Rachel introduced herself first as a lifelong learner, especially when it comes to race relations. Growing up she learned about racism through the stories her parents, an interracial couple, told her and by watching the way people treated her black friends and family. Her father is black, and her mother was white. Growing up, she viewed the stories about the overt racism her parents – especially her father – experienced as relics of the past. As she got older, Rachel came to understand that racism is still prevalent and systemic. This understanding connects to her antiracism work, as she now makes a conscious choice to incorporate antiracist advocacy in her work with low-income individuals of color.

Jaya also acknowledged that personal life circumstances change the way we view the world when she referenced her struggle to juggle two cultures as the child of South Asian immigrants. She often felt like an outsider, and thus, her current job as a diversity and inclusion strategist, who ensures that all individuals are included and valued across all aspects of an organization, allows her to help others avoid similar painful situations. In this role, she encourages daily conversations between employees about race and racial differences in comfortable spaces with no fear of judgment.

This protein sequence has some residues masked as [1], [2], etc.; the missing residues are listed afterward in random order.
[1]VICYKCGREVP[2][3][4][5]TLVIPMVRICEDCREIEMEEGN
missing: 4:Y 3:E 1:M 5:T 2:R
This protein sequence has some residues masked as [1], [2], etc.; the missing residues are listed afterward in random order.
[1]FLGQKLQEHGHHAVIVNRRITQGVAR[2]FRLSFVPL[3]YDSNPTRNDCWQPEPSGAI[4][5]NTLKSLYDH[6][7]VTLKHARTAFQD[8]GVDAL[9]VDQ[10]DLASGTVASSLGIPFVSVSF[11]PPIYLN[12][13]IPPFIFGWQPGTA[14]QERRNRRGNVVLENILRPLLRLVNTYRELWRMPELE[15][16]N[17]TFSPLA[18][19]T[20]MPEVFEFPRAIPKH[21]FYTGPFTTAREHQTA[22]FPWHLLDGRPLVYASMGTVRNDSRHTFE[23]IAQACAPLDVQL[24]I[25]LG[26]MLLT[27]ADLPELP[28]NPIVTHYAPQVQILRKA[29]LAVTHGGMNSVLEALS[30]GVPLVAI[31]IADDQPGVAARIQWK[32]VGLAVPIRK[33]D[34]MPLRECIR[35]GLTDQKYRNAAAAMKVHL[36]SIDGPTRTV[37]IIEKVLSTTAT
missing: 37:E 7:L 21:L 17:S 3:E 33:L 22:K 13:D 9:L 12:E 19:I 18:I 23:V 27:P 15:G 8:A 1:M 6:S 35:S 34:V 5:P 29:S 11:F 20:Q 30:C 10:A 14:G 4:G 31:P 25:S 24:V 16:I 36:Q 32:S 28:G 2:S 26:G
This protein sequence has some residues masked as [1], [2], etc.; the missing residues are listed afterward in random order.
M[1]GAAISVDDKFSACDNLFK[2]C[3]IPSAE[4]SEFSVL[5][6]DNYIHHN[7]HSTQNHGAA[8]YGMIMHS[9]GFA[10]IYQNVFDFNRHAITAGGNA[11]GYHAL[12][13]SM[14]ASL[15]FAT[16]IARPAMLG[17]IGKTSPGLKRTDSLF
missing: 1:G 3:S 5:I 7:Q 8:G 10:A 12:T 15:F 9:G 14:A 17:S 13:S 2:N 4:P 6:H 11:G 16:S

Kitty’s family is also unique and has had transformative impacts on her view of the world. Kitty is a white D.C. native who grew up with a black, adopted sister from the foster care system, and she, in turn, adopted two black children from the D.C. foster care system. Through conversations and interactions with her sister and her sons (who are now adults), she has seen how they were treated as minorities in the U.S. and understands the need for all individuals to hold themselves to a vigilant standard of antiracism.

Paul agreed that there should be a vigilant push towards antiracism, as he is the child of two immigrants from Korea who has experienced racism throughout his life. He highlighted that one way antiracism can manifest is through pro bono work. One resource for connecting lawyers with these opportunities is the Law Firm Antiracism Alliance (LFAA). Formed last year to help bring about systemic change and racial equity in the law, the LFAA connects lawyers and firms all across the nation to racial justice pro bono work. Paul noted that the LFAA is especially important because of the lack of racial diversity within the legal field and the difficulty that some lawyers have in finding this work.